Duck Duck Book

20 – northwest trees
06.26.2005, 12:02 am
Filed under: science

Northwest trees / text by Stephen F. Arno ; art by Ramona P. Hammerly.
Seattle : Mountaineers, c1977.
[MCL call number: 582 A751n; nine copies, ?? holds; one copy reference only at Central Library]

This is (obviously) a reference book to our local trees. It covers a broader area than the last tree book I reviewed, Trees of Greater Portland, by Phyllis C. Reynolds and Elizabeth F. Dimon (Portland, Or. : Timber Press, c1993, reviewed in booklist number 16), and focuses on native species.

The book begins with a “generalized view” of the Pacific Northwest, a sort of map of our region’s ecosystems with common native trees of each area represented (for example, on the north side of the mouth of the Columbia river are willows, black cottonwood, and shore pine). Then there’s a brief introduction, a key for identifying our native trees (with pictures as well as descriptions of the differences between each species), and a brief chapter discussing each major species of tree.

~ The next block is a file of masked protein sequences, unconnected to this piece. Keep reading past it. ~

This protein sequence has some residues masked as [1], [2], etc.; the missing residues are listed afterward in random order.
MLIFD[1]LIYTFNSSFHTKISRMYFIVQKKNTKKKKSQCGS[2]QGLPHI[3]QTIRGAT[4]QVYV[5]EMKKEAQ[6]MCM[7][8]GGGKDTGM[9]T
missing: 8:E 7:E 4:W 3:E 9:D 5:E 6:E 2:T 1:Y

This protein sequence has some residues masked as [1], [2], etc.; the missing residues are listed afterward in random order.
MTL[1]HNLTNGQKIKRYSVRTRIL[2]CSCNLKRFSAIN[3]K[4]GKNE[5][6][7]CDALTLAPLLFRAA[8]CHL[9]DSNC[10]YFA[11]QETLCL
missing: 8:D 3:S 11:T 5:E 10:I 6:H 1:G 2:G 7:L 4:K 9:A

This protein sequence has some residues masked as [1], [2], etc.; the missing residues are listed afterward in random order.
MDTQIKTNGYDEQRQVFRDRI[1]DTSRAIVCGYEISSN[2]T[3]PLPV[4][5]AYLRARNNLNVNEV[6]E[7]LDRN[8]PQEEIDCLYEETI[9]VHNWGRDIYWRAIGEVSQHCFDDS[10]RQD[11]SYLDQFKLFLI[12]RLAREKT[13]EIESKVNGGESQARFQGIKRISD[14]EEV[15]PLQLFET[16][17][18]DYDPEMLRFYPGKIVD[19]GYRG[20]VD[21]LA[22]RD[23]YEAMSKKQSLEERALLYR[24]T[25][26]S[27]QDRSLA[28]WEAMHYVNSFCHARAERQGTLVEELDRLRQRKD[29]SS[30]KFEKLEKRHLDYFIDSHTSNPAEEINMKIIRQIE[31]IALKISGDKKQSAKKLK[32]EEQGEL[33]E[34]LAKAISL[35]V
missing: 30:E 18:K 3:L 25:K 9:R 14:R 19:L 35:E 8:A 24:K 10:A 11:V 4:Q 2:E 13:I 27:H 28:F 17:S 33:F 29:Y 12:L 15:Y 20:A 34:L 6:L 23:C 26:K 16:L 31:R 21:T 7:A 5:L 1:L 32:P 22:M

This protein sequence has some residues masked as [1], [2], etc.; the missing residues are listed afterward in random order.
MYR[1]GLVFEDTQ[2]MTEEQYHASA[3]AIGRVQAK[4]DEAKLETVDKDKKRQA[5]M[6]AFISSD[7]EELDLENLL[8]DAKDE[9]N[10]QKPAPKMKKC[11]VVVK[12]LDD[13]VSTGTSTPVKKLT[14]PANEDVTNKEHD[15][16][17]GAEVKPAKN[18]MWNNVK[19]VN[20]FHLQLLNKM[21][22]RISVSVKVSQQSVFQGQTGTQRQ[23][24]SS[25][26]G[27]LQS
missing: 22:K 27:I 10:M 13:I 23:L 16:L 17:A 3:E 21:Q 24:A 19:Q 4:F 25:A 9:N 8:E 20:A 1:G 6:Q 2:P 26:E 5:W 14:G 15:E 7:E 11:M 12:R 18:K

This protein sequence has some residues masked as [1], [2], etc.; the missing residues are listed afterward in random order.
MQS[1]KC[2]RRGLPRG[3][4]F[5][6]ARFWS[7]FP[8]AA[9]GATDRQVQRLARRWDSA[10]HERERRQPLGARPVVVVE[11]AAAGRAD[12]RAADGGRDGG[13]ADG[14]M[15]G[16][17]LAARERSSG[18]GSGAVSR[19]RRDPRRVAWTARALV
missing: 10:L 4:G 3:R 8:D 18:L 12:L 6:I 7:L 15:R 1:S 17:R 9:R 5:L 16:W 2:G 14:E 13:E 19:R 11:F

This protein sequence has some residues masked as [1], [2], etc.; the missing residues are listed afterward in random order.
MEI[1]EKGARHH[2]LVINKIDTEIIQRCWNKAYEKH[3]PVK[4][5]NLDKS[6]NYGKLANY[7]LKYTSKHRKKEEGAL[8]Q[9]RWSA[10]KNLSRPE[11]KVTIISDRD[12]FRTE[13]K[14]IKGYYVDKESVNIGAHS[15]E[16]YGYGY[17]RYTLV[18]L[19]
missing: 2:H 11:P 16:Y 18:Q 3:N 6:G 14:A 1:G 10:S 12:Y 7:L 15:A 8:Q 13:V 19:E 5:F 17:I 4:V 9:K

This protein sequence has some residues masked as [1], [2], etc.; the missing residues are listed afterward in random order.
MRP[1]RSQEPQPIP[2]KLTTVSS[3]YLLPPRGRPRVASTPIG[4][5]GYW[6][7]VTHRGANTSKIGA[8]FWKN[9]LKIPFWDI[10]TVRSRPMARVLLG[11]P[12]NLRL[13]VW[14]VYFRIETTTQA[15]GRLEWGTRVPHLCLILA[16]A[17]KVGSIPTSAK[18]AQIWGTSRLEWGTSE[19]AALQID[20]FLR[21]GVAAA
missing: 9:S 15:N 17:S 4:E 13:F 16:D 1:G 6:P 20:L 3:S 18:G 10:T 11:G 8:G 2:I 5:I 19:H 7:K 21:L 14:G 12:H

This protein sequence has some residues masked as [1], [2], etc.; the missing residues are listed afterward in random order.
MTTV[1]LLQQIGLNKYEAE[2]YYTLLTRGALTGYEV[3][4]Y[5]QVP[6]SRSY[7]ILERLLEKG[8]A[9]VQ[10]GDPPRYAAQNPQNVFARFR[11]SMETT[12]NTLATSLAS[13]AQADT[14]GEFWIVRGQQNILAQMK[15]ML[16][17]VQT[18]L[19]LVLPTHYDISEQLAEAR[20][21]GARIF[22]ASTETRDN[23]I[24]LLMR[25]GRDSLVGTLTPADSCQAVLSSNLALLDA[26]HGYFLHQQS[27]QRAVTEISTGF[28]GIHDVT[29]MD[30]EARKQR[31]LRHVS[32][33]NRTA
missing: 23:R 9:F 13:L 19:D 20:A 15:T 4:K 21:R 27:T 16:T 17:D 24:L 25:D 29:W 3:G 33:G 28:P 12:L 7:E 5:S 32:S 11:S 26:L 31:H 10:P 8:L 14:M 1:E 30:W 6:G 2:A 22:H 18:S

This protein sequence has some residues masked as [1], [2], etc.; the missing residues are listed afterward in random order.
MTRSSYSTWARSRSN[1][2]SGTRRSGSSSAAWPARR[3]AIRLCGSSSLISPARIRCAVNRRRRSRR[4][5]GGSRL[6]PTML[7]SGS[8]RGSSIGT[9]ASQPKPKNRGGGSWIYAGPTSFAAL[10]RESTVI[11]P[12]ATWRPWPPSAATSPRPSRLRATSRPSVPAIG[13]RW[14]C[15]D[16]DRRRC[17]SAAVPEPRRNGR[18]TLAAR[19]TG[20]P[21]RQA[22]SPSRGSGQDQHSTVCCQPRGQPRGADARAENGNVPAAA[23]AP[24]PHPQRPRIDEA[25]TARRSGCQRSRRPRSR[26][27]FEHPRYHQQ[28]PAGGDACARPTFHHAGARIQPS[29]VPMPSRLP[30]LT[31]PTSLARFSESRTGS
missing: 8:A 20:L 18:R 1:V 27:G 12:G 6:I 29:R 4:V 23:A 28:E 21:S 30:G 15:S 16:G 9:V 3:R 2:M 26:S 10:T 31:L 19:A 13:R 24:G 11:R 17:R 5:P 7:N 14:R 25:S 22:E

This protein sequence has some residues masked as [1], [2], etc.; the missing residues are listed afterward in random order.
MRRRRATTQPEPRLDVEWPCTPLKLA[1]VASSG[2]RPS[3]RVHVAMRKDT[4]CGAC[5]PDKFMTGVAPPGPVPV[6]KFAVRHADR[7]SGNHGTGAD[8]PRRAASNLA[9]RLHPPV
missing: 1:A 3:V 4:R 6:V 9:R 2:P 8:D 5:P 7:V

The chapters are beautifully illustrated with line drawings showing each tree in its native environment, details of leaves, seedpods, cones, and branching patterns, and sometimes with illustrations of the animals you’re likely to see in the tree, or of other plants that grow nearby. Each tree chapter has information on the growth habit, life cycle, and environment of the tree, as well as miscellaneous natural history, tree lore, and other bits and pieces. This is a practical book, one to take with you when you’re in the woods or anywhere where you’d like to learn more about the native trees around you, but it’s also just interesting reading about our region.

Northwest Trees has an index of common tree names at the end of the text.


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